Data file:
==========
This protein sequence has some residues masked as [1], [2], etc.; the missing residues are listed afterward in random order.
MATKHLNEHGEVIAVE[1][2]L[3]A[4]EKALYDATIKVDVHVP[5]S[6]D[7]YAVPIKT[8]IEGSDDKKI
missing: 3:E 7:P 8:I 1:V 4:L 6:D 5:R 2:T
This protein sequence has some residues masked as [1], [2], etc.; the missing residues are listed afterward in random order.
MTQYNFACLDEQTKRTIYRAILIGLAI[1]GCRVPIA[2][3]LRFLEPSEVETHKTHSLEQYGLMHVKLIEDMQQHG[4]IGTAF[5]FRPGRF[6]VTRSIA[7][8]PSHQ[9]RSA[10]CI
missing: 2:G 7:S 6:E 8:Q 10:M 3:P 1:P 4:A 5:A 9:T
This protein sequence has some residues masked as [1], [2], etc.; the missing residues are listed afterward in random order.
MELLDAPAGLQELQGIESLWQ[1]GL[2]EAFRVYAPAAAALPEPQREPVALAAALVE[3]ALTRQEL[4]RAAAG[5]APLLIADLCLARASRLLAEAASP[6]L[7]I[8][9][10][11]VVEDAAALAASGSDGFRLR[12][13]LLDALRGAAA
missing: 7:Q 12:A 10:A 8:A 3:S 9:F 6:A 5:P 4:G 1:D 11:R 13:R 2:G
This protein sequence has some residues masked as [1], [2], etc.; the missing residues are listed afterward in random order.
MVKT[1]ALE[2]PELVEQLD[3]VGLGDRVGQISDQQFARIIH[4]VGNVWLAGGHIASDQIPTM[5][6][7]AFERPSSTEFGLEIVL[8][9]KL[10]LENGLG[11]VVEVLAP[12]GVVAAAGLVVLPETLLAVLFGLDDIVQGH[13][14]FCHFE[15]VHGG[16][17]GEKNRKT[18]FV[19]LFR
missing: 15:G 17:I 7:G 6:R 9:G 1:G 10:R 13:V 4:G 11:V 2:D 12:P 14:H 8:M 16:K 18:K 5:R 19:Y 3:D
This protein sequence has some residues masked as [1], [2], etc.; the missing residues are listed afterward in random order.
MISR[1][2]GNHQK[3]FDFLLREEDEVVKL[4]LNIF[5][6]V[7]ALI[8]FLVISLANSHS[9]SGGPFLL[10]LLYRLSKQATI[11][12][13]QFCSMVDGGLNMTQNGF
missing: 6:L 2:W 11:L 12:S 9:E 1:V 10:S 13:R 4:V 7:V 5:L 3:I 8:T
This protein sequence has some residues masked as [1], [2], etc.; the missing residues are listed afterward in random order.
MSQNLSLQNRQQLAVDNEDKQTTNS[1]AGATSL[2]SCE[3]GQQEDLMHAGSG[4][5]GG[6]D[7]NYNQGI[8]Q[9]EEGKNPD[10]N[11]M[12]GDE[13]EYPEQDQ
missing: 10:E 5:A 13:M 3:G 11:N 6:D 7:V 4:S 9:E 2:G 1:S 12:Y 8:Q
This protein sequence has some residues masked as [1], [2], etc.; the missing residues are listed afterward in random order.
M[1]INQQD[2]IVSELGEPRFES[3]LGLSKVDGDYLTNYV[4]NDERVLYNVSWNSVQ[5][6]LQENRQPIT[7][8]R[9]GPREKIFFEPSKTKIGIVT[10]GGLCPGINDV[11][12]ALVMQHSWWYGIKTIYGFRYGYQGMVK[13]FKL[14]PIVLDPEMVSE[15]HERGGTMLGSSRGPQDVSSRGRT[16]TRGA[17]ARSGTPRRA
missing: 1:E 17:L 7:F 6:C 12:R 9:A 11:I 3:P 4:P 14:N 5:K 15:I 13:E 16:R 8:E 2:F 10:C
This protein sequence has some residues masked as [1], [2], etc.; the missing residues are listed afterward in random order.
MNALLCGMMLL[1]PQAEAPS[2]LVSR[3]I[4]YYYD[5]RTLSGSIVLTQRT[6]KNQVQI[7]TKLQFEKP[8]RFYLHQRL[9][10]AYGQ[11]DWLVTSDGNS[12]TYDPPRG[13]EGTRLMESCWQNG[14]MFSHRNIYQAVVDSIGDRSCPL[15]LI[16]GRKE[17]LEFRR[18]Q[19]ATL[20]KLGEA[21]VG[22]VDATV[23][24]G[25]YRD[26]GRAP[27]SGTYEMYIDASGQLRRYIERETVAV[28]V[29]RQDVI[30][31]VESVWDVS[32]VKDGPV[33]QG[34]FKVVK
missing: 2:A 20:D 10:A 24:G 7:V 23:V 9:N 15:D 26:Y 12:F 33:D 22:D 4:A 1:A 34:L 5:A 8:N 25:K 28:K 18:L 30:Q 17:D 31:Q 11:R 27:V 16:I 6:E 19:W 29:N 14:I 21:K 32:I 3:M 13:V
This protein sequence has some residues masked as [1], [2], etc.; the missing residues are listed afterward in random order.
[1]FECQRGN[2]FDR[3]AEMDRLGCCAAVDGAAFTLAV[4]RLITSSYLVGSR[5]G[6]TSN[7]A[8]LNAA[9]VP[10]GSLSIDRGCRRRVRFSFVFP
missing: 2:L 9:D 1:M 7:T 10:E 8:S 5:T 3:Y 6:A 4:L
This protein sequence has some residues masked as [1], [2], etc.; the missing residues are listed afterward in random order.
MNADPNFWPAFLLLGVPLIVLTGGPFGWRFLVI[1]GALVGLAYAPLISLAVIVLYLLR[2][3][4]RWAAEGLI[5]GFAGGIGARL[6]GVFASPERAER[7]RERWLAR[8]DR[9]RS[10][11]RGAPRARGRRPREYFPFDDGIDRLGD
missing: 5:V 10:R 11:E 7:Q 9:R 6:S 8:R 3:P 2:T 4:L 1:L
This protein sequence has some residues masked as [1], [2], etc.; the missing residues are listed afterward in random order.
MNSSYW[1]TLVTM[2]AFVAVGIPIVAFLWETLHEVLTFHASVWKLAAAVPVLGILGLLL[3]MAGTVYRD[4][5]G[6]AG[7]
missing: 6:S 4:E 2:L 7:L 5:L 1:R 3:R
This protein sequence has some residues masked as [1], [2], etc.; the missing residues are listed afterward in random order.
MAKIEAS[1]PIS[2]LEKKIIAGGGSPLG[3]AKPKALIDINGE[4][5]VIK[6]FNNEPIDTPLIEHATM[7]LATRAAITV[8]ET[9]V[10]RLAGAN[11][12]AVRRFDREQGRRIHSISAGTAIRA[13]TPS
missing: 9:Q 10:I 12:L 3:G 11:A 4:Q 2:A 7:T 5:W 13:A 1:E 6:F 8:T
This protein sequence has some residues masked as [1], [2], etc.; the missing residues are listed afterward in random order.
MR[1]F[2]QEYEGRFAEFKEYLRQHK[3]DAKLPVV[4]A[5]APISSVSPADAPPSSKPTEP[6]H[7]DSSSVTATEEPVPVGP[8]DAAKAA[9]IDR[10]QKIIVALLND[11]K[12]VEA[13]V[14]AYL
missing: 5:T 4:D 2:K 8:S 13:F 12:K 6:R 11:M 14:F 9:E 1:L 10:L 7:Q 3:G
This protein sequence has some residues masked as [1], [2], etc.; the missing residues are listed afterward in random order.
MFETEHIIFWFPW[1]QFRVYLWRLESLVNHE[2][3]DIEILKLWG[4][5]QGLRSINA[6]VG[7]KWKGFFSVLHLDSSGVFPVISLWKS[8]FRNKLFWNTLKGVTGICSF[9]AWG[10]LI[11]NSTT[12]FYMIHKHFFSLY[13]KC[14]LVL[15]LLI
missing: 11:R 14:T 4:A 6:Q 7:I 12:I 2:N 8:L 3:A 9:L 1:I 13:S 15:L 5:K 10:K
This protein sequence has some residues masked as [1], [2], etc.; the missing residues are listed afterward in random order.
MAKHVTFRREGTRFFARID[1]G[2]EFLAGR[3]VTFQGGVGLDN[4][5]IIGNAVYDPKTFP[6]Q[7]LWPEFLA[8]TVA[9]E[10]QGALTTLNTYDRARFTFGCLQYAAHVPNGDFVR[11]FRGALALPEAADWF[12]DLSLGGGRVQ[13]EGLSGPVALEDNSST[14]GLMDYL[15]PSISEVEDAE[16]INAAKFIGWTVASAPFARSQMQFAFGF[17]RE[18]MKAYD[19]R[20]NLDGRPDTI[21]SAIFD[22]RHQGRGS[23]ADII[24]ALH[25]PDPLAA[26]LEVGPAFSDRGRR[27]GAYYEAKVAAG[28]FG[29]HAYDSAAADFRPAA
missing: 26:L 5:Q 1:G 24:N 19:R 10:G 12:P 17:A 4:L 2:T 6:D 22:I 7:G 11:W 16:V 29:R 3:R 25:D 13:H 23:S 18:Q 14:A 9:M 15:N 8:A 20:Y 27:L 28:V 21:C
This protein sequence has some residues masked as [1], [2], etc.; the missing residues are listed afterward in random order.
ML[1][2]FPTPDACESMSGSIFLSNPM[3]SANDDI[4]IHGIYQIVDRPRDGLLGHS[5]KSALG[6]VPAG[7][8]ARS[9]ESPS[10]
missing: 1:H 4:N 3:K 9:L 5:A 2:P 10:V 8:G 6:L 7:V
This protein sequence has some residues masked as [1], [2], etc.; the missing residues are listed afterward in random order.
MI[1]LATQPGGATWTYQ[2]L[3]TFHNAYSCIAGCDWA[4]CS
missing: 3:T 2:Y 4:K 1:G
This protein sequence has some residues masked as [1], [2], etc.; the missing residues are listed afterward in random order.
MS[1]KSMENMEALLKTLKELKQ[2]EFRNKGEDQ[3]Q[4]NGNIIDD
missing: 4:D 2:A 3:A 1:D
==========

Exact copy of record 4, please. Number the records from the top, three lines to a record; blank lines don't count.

This protein sequence has some residues masked as [1], [2], etc.; the missing residues are listed afterward in random order.
MVKT[1]ALE[2]PELVEQLD[3]VGLGDRVGQISDQQFARIIH[4]VGNVWLAGGHIASDQIPTM[5][6][7]AFERPSSTEFGLEIVL[8][9]KL[10]LENGLG[11]VVEVLAP[12]GVVAAAGLVVLPETLLAVLFGLDDIVQGH[13][14]FCHFE[15]VHGG[16][17]GEKNRKT[18]FV[19]LFR
missing: 15:G 17:I 7:G 6:R 9:G 1:G 10:R 13:V 4:G 11:V 2:D 12:P 14:H 8:M 16:K 18:K 5:R 19:Y 3:D